Gentle reader, I leave it to you do decide whether her rationale makes any sense.  As to the proposed amendments, here is my practical and philosophical analysis.  First, know that SIS dues are $15.00.  Most of the association dues are collected from renewals, following the mailing of renewal invoices.  I would argue that it is an unnecessary administrative expense to transfer the funds 3 more times per year, with little if any benefit accruing to the SIS.  The association is on an annual budget, and it makes sense that the sections continue to operate in that manner.

Why should the split be arbitrarily changed to 80/20?  What is the evidence that such a split will provide a benefit to an SIS without hurting the entire association?  And where is the need for the change?  Bylaws section X.6. already provides that “Allocations in excess of 50% shall be determined by the Executive Board and shall be based on a budget presented to the Board by each Special Interest Section.”  So any section that feels it needs additional funding can now present its case to the board.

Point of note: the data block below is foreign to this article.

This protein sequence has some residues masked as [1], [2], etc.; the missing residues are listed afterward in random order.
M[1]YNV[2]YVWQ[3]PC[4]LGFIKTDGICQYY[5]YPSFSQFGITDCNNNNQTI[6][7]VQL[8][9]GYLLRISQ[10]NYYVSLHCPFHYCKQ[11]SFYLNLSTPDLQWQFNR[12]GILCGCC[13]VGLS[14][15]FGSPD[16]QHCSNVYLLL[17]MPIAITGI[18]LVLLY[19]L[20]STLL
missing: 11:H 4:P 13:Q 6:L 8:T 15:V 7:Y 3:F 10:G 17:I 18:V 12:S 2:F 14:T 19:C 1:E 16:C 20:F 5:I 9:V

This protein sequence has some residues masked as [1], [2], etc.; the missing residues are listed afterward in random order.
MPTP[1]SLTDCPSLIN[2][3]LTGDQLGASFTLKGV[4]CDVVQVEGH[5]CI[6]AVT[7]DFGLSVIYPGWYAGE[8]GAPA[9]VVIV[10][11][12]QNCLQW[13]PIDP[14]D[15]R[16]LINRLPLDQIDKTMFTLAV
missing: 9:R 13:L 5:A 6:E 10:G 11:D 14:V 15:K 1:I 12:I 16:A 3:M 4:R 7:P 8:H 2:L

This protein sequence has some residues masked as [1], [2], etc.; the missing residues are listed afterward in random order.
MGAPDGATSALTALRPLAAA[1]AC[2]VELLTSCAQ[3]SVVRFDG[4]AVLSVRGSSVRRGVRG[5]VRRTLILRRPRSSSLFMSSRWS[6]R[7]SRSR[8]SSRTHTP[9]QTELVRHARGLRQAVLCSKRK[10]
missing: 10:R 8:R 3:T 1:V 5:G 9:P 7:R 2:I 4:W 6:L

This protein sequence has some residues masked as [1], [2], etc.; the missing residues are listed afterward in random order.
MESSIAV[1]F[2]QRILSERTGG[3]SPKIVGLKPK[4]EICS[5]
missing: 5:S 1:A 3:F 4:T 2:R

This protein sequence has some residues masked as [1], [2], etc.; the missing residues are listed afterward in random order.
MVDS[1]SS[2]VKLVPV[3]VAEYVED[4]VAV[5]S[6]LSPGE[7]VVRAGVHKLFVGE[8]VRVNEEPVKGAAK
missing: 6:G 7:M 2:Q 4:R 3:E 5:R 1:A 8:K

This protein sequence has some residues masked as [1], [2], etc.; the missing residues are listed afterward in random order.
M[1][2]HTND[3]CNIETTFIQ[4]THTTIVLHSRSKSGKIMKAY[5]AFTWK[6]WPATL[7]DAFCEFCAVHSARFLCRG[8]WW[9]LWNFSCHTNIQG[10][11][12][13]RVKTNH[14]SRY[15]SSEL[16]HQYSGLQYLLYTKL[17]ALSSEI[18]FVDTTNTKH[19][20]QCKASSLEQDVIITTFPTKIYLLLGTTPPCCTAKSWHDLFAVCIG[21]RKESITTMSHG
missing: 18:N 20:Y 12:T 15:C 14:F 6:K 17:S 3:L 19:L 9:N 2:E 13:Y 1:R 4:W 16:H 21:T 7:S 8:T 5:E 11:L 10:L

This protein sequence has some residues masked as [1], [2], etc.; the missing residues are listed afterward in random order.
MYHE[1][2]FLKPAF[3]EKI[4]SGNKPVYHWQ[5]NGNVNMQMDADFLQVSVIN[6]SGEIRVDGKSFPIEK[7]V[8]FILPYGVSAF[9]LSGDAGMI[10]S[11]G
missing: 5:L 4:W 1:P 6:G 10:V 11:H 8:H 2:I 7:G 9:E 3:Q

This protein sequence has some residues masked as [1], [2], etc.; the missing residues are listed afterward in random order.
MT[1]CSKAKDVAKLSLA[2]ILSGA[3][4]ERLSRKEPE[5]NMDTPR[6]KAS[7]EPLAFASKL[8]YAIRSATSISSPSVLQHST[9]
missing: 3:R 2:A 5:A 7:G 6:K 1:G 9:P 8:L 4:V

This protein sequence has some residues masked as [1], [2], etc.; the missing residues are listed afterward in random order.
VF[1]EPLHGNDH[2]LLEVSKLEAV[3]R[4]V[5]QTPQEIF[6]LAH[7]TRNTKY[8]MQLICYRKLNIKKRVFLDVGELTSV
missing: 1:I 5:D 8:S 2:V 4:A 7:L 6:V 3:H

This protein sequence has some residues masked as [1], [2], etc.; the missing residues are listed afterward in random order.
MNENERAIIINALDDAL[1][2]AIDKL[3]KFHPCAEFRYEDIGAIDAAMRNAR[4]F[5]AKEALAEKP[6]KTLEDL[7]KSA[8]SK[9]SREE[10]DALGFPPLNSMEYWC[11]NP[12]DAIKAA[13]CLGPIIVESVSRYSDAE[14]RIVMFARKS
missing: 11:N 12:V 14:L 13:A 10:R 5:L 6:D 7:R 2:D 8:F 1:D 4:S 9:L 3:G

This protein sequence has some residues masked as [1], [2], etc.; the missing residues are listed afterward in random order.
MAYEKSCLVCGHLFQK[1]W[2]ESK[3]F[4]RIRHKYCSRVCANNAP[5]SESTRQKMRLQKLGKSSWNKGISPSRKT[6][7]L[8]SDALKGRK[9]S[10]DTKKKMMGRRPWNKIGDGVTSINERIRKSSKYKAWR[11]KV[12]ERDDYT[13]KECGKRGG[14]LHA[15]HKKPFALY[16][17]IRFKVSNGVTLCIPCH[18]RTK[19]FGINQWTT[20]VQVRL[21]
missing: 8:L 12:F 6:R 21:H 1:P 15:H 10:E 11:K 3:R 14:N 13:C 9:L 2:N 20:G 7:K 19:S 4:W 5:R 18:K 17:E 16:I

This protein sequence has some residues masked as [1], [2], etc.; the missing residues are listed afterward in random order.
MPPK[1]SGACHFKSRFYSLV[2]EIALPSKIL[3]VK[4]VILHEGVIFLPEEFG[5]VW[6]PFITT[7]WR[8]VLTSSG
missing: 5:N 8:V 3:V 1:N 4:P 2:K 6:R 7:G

Where is the logic in requiring section dues increases to be approved by the full association membership? The bylaws already provide that changes in dues structure or amount, outside of a defined cost of living increase, must be set by the membership (Sec. IV.3.).  What would we be gaining by making the suggested changes?  Note that the annual dues remittance form includes the cost of SIS membership in totaling dues, so the association already considers that amount dues, and as dues they are already subject to the restrictions imposed on changes in the dues structure.

In short, why should we change the bylaws to eliminate the cost-of-living increase provision and make it more expensive to distribute SIS dues?  My answer is that we should not.

2 thoughts on “I’ll pass on the Biberman AALL SIS Dues Petition, thank you.